Are any flatbed film scanners any good?

Discussion in 'Scanners' started by Still A Film Photographer, Apr 1, 2005.

  1. I normally get my film scanned by a lab, but the cheap lab I've been using
    has had a change in management, and have raised their price to be on par
    with every other expensive place in town, plus they will no longer do the
    higher quality option which gives images about 3300x2200. Now they will only
    do the basic 1800x1200 option.
    So, I'm now looking for a scanner to scan my own film. I'm thinking of
    either a Minolta Dualscan 4 or Primefilm 3600, that I can get at reasonable
    prices. I am also in need of a new flatbed scanner, so was thinking of
    killing two birds with one stone and getting a flatbed with film
    capability - but only if there is a decent one. A friend has a HP 3670, and
    I found it delivers terrible quality scans - colours are woeful and even
    with heaps of photoshop fiddling I can't get anything vaguely close to what
    it should be like. Plus the fact that it can only accept 2 negs at a time
    was a pain in the butt - I get my negs cut into 6's, so I'd have to cut them
    again to use the middle 2 shots. My mounted slides wouldn't fit into the
    film holder on it, so I couldn't test it with slides. The images were also
    somewhat blurry.
    My father has an Epson RX510 multifunction, which I thought was a very nice
    machine until I tried it's film scanning - colours were spot on, but the
    images were incredibly soft - it was like it didn't focus properly. The
    scans looked like you were viewing them through fogged glass (yes I did
    check everything was clean). The colour neg holder worked well and holds
    strips of 6 which is good, but the slide holder was a pain - it took forever
    to get the slides sitting on it properly.
    So my question is, are any flatbed scanners any better? I was considering
    the RX510, but not anymore. I'm now considering the Epson 4180, which is
    about the same price as the above dedicated film scanners, but also offers
    higher resolution and the option to do 120 format. Does anyone know if this
    scanner is worthwhile? Are any of the Canon/HP offerings any good for film?
    Still A Film Photographer, Apr 1, 2005
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  2. No, no amateur-class flatbed scanner is capable of delivering quality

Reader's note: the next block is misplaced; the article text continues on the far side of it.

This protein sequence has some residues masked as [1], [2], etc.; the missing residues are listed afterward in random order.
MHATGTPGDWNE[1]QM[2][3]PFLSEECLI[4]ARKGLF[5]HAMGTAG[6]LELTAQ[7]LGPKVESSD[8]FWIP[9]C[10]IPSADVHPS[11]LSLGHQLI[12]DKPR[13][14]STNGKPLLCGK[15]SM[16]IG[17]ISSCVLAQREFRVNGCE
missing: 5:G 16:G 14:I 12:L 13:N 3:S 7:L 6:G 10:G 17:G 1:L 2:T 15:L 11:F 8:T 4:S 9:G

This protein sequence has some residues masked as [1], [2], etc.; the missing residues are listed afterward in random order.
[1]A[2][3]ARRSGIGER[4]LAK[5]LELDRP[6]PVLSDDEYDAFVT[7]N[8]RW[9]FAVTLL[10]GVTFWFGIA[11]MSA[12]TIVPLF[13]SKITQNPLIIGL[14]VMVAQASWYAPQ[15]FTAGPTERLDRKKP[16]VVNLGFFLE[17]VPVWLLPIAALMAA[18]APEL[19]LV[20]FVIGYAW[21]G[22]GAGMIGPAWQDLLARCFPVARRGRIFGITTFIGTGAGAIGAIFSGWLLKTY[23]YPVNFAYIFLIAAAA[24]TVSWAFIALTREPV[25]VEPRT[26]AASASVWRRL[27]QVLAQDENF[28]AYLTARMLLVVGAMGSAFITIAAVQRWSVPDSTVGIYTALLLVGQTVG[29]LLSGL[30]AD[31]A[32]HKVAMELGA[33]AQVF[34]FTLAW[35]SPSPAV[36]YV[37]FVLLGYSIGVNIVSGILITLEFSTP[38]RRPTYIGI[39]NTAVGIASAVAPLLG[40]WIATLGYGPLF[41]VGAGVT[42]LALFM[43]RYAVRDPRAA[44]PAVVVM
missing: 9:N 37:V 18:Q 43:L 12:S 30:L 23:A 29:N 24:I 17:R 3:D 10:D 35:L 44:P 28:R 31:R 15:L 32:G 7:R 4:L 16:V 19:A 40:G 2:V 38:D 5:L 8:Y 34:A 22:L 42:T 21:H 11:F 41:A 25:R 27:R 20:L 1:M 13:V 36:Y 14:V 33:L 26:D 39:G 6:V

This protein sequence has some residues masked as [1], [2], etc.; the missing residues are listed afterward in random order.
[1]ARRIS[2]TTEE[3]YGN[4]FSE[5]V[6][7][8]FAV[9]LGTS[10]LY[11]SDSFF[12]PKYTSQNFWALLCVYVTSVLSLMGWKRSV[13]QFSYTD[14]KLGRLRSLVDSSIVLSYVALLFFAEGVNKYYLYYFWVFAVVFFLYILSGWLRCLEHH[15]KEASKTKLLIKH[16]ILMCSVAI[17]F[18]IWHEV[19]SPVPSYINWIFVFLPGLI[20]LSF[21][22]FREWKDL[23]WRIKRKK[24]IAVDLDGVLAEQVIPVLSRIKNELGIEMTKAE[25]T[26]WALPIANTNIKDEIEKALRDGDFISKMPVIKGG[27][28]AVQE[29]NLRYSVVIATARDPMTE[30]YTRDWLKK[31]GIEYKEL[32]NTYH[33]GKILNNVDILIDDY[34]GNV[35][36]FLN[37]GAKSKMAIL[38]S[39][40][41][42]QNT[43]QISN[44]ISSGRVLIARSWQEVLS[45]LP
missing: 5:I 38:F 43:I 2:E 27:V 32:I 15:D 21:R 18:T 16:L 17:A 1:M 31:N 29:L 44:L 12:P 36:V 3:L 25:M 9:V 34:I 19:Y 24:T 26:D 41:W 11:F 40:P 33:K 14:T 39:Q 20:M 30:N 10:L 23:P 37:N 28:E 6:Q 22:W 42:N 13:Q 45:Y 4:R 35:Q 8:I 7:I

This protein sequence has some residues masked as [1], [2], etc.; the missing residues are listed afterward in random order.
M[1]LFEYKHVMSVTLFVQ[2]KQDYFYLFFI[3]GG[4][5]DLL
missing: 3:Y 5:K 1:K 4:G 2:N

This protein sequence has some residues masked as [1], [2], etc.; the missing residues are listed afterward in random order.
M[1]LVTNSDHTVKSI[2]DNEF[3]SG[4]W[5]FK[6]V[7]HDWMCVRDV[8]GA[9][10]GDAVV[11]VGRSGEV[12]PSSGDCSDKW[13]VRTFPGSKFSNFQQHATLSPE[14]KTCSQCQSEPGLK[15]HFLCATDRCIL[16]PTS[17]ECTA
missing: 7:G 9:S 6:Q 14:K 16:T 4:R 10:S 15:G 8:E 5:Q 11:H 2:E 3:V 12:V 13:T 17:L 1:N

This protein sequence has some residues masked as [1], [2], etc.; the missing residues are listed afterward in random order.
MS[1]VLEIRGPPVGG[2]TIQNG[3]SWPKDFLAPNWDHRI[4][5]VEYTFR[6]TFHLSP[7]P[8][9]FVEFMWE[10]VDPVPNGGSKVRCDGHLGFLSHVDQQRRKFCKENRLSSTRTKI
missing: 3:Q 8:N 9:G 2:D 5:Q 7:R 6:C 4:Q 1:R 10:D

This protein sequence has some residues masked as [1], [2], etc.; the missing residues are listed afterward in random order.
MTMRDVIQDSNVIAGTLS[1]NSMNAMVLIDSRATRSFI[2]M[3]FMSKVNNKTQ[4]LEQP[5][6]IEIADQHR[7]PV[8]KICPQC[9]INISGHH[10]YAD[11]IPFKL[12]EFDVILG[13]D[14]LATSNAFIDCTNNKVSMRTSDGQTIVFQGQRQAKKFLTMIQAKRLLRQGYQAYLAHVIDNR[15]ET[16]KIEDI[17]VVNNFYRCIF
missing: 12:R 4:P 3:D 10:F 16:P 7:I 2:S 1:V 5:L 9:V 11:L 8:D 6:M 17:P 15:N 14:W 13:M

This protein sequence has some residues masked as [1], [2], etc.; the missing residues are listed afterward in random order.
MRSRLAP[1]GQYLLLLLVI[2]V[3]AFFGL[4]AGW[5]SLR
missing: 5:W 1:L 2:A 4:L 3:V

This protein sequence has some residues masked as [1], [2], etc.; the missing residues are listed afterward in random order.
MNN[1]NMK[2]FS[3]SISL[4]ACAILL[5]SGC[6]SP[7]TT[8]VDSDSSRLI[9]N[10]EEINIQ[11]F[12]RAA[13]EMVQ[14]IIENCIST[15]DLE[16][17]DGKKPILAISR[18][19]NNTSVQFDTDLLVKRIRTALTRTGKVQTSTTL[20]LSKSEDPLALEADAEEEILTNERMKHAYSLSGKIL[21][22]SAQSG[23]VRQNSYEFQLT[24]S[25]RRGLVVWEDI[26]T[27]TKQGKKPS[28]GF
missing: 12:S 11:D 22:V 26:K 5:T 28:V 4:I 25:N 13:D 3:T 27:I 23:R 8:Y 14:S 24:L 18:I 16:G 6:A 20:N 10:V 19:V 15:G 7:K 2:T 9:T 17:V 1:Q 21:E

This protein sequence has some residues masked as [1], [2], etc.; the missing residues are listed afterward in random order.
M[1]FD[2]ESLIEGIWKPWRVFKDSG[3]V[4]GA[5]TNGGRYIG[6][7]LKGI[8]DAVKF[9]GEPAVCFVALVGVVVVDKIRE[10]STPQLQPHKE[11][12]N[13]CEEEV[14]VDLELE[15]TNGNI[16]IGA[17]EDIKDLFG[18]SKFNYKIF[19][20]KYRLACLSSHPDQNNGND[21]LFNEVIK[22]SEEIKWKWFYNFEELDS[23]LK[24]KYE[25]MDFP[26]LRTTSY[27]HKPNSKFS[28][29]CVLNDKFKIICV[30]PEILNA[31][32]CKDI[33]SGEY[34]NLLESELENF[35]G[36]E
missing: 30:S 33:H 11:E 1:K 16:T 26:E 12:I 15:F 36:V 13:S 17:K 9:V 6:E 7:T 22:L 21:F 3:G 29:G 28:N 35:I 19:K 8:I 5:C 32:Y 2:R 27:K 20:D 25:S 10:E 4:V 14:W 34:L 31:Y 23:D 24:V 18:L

results with film.

    The Aztec Plateau and other high end flatbeds are good, but below
    these there is no comparison to a dedicated film scanner.

    If one uses a flatbed for film, the results will be far inferior to
    the output from a digital camera. If one uses a good film scanner, as
    the Nikon LS-50 or LS-5000, the image quality will be very high. Film
    is still a viable recording medium, but only if quality equipment is

    Per Inge Oestmoen, Norway
    Per Inge Oestmoen, Apr 1, 2005
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  3. Still A Film Photographer

    MikeM Guest

    How close does the Epson 4990 come?


    MikeM, Apr 1, 2005
  4. Still A Film Photographer

    Alan Browne Guest

    Still A Film Photographer wrote:

    IMO, for the reasons you stated, flatbeds are not very good, esp. if you
    want to blow up an image very far.

    If you need a new flastbed, a basic model is about US$70 to $100. So
    get one for flatwork.

    Then get a seperate scanner for negs and slides. The better affordable
    ones generally being Nikon and Minolta. The new 5400 II (Minolta) is a
    speed demon and is less than US$600 at B&H.

    Alan Browne, Apr 1, 2005
  5. Still A Film Photographer

    Tony Guest

    I would (and did) go with the Canon 9000 series. It does up to 24 negatives
    at one time with individual adjustment for each - takes forever but you can
    go away and do something else at the time. This is how I do "contact"
    prints. For full scans I still use my Nikon 4000, but if I were buying today
    I would go with Minolta. After 360 dollars worth of "repair" plus shipping
    to Nikon Melville TWICE. It now focuses again, but operates so slowly (45
    minutes to do a full 4000 dpi scan with ICE) it is useless most of the
    time - which is why I bought the Canon for making the contacts and running
    any less than completely critical scans. Nikon Service is the absolute pits
    and they now don't even answer my emails as to why they screwed up my
    Tony, Apr 1, 2005
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